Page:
The Designs of Humanity

Sometimes I think about who we are.


In a city we’re surrounded by noise. This noise comes from construction, neighbors, and advertisements, but mostly from the roads. One of the most distinguishable and recognizable sounds in the city is the sound of a police siren.

Police sirens tell us something upon blaring throughout the streets—somewhere, something’s gone wrong. We get used to the noise, and figure that with a city so large, it only makes sense that bad things happen on a fairly regular basis.

But the sirens also mean something else. When something goes wrong, a solution doesn’t usually present itself. Instead we have developed a system that tells us not only that something’s gone wrong, but that someone is going to take care of it. Since we know that this meaning is also attached, we tolerate the obnoxious sound the siren makes, and we even pull our vehicles over to the side of the road, paying homage to the system.

The question I pose is this: for what occasion do you make noise? Are you more inclined to speak up when something’s gone wrong, or when you want to be part of the solution?


Filed under: communication, helping, hurting, noise, signals, silence


It is my latest epiphany that the only thing worth living for is giving. Allow me to exemplify this with a little tale.

One night I awoke from my slumber to a voice in the next room. I quickly remembered that my grandfather was sleeping in the next room for a few nights while recovering from medical difficulties. At first it was hard to make out what he was saying, but I soon realized that he was talking to no one but himself, even in his dreams. He became more audible as he continued, mumbling phrases like “music was my life… I used to be so great at it. And now I can’t even play my instruments.” He continued on, his mind dealing with other things he’s lost with his age. “I used to play tennis every day, and now I can barely hold a racket.” I was aghast with the thought that someday I too will be in his position.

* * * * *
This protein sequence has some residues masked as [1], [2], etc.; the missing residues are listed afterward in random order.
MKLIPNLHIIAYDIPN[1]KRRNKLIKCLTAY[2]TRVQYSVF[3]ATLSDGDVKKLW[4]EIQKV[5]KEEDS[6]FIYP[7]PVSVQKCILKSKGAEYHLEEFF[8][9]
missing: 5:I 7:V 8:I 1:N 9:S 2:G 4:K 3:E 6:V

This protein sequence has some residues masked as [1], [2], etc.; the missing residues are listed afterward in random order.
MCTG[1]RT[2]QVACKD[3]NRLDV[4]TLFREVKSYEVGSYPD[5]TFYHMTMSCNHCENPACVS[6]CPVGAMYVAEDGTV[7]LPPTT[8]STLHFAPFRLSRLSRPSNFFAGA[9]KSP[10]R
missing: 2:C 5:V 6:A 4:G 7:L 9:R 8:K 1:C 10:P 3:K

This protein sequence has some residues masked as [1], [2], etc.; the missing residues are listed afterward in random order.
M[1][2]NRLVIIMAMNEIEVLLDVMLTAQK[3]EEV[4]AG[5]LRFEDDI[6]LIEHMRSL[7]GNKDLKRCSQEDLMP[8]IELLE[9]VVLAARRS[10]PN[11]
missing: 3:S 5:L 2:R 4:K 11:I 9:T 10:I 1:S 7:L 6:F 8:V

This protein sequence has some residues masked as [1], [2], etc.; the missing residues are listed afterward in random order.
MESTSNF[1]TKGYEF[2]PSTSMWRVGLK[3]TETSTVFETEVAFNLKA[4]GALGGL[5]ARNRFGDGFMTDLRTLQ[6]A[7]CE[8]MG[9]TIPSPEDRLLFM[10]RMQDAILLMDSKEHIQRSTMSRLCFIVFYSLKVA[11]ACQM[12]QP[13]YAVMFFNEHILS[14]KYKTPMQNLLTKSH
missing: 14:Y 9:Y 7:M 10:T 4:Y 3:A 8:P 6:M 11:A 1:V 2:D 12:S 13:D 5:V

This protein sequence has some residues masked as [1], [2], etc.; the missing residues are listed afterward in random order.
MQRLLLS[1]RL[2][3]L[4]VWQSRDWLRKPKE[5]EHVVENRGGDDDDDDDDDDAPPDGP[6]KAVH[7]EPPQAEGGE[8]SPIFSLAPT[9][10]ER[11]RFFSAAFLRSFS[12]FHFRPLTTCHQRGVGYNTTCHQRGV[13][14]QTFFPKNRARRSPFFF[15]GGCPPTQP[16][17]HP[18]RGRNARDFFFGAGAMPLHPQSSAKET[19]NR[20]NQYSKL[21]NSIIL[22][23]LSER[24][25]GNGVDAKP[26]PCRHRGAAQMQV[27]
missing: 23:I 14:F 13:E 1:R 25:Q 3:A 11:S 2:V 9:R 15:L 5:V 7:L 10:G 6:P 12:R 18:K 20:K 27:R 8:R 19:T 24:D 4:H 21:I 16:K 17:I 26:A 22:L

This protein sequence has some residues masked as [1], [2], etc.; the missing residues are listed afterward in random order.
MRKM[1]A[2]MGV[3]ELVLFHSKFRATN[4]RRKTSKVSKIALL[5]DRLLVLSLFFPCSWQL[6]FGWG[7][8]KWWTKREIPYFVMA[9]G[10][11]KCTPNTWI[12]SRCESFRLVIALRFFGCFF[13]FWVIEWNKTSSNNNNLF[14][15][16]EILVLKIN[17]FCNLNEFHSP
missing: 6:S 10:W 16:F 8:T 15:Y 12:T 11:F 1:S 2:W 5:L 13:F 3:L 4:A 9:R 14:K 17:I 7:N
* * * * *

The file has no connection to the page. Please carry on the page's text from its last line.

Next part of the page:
What will I say in my sleep? What things will my subconscious take upon itself to unload from my mind as I waste away in my sleep?

Then it hit me. The only things that my subconscious will never have to handle in such a way are those things which I’ve given away. What things in life are so important that we really need to attend to more than giving? After all, we’ll all grow old, and all our joys will be stripped from us… save for one—observing the fruits of our efforts in generosity.

Filed under: change, comfort, decisions, dream, friendship, generosity, helping, importance, interaction, loneliness, losing, loss, priorities, sleep, Uncategorized


Batteries are interesting things. We put them in brand new, and then we forget about them until they die. Really they only get attention at the beginnings of their lives and at the ends. What about all the batteries that outlast us? Has it ever crossed your mind that when you put a battery in an appliance it may very well live after you’re dead? All those clocks ticking, cell phones ringing, and lights glowing will still tick, ring, and glow without you. It’s astounding what changes you can make in the world around you with such little effort. They’re changes that may seem small now, but maybe later they’ll be big to someone else—perhaps even after you’re gone. So, what sorts of things do you put batteries into?

Filed under: batteries, change, creativity, growth, helping, hurting, hypothetical, interaction, living, making a difference, metaphor, opportunity, priorities

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